Median Income


Median Income for Churchill Park, Before and After Taxes in 2011

Churchill Park is made up of four neighbourhoods: Whiteway Street, Poplar Avenue, Churchill Square, and Portugal Cove Road South. Each of these neighbourhoods were created by the statistical agency to show differences, including different median incomes for individuals and families. The people of each neighbourhood have to pay taxes and this affects their median incomes differently in the years 2011 and 2013.

The median income for individuals and families in the neighbourhoods of Churchill Park shows both changes after individuals pay their taxes to the provincial and federal governments and discrepancies between the neighbourhoods median incomes in general. The median income for the four Churchill Park neighbourhoods in 2011 and where they rank among other neighbourhoods in St. John’s did not change from before taxes to after taxes in 2011 or 2013. Whiteway Street is the odd one out of the four when compared to the rest of St. John’s,  as it ranked in the bottom tier of median incomes in St. John’s in both 2011 and 2013, while the other three ranked towards the middle and upper tiers in St. John’s.

The median income for families shows a discrepancy between the neighbourhoods in 2011 and 2013 as they have vastly different median incomes between them this can be contributed to employment rates and who lives in these neighbourhoods. The employment rates  of the Churchill Park neighbourhoods ranked in the middle and upper tiers of in comparison to the rest of St. John’s, except for Churchill Square home to many full time students, which ranked towards the bottom tier. The employment rate factor suggests the income difference between two neighbourhoods could be because higher employed neighbourhoods would have more income than lower employed neighbourhoods. For example, Poplar Avenue had a median income for families of roughly $94,000 in 2011, while having a higher employment rate at 73.7%, in comparison to Whiteway Street which had a median income for families at roughly $28,000 and an employment rate of 61.7%. As well as employment rates, who lives there mattered.  Whiteway being closer to Memorial would likely have had more full time students than Poplar Avenue.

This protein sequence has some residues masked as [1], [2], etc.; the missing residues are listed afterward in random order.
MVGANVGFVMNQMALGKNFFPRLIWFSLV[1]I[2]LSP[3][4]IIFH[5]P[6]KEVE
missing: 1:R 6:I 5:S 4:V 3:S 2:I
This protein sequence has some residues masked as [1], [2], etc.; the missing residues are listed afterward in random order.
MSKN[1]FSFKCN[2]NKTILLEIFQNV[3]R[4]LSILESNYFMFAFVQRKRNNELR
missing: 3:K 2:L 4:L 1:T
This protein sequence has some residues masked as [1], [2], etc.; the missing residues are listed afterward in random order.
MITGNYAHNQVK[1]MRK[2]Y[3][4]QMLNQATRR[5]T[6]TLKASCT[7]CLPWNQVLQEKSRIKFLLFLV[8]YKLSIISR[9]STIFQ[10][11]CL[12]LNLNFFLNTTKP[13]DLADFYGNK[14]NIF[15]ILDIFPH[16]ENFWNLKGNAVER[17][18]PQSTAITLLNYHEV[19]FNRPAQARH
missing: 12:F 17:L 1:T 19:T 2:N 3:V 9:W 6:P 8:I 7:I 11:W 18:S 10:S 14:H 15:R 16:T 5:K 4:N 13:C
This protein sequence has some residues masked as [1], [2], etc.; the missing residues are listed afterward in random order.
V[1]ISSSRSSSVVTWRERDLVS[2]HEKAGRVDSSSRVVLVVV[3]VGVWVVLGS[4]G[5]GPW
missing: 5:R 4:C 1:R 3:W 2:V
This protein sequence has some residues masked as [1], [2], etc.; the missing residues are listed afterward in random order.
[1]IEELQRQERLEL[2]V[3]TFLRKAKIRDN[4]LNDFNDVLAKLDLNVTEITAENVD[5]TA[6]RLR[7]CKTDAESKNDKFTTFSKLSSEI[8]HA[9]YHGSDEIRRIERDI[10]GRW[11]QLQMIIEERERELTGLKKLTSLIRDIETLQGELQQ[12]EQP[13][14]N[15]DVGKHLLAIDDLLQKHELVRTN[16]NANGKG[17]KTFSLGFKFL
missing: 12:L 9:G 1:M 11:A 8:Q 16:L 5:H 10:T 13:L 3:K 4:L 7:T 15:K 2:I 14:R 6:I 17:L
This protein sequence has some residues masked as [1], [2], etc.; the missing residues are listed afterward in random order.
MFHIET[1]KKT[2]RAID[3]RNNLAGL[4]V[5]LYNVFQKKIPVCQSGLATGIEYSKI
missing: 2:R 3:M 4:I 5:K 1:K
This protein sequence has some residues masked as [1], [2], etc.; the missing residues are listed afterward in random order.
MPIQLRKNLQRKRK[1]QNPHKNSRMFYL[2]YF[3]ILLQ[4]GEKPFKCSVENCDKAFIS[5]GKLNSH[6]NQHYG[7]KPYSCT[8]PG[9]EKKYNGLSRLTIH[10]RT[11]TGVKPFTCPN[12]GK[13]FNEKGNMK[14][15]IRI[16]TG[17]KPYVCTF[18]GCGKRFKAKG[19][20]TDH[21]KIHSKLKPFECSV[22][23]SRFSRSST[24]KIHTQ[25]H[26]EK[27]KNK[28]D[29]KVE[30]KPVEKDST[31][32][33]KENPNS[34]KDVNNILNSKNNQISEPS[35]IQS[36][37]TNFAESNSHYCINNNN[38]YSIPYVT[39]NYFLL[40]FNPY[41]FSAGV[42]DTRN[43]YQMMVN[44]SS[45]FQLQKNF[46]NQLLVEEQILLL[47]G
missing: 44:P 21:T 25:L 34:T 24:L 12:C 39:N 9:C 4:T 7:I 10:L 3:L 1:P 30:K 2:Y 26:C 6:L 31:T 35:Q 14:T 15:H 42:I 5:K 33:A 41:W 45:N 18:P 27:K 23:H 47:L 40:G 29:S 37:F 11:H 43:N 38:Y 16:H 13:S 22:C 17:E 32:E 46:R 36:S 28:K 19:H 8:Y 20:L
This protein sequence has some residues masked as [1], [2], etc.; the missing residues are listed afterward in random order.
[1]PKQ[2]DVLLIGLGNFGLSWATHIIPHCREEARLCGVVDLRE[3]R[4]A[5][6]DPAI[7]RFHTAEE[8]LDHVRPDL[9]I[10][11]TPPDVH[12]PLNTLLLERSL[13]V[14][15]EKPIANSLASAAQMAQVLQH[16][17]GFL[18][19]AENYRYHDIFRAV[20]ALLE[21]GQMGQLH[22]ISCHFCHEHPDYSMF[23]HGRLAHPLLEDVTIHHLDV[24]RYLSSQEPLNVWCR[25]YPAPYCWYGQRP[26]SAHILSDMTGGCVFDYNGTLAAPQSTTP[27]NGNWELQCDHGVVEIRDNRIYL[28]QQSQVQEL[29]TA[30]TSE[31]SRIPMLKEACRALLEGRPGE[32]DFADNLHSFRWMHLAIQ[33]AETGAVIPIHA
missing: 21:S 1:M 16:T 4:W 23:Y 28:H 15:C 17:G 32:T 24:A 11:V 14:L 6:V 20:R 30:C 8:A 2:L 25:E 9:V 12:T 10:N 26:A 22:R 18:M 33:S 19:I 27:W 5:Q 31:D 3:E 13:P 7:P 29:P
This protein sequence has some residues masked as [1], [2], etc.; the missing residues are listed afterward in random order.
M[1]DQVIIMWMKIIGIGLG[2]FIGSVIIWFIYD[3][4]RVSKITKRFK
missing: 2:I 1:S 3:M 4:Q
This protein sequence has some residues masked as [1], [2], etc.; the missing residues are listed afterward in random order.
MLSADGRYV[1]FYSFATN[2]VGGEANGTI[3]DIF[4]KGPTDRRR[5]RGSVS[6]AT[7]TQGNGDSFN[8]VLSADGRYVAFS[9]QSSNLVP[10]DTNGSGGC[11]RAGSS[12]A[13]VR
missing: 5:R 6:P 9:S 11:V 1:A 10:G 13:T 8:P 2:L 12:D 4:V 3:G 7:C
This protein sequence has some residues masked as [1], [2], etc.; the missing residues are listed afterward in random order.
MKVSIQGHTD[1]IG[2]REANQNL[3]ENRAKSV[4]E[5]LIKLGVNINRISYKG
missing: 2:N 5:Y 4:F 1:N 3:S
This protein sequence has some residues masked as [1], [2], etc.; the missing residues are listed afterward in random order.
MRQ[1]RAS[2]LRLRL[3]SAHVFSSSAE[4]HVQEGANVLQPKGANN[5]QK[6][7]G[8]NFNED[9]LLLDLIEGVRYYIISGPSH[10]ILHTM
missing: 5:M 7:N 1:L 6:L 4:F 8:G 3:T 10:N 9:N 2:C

Provincial and Federal Taxes paid in 2011 in Each Neighbourhood

The amount an individual has left after taxes is considered their personal income, to spend on their needs and wants,. What the people in the neighbourhoods paid in taxes varied greatly. The number of higher market income earners in a neighbourhoodhad a big effect on how that specific neighbourhood was taxed. The other factor is the different types of incomes individuals in these neighbourhoods receive besides a salary or wages. In this category Churchill Square has no data in 2011 and 2013 regarding transfer income while Whiteway Street ranked in the bottom tier of transfer income and the other two neighbourhoods, Poplar and Portugal Cove ranked more towards the middle tiers of transfer income in comparison to the rest of St.John’s. Both of these factors affected the median income of the neighbourhoods and how taxes affect the median income in the neighbourhoods in different ways.

The larger number of high market income earners will cause a neighbourhood to be taxed more than others. For example Poplar Avenue was taxed the highest out of all the neighbourhoods in Churchill Park, by comparison Whiteway Street which had an average employment income of roughly $30,000 had the lowest tax rates in Churchill Park. Transfer income and other types of income that the majority of population does not receive, such as capital gains or dividends, also affect taxes. Transfers allow for lower median income neighbourhoods to receive a redistribution of income from the government which makes their income greater. The median incomes of the four neighbourhoods located within Churchill Park are each affected differently due to the distinct character of each neighbourhood, with the median market income of the four neighbourhoods not being taxed the same as the median income  in 2011 or 2013.

  • Eric McKay

For more on employment rates see this page.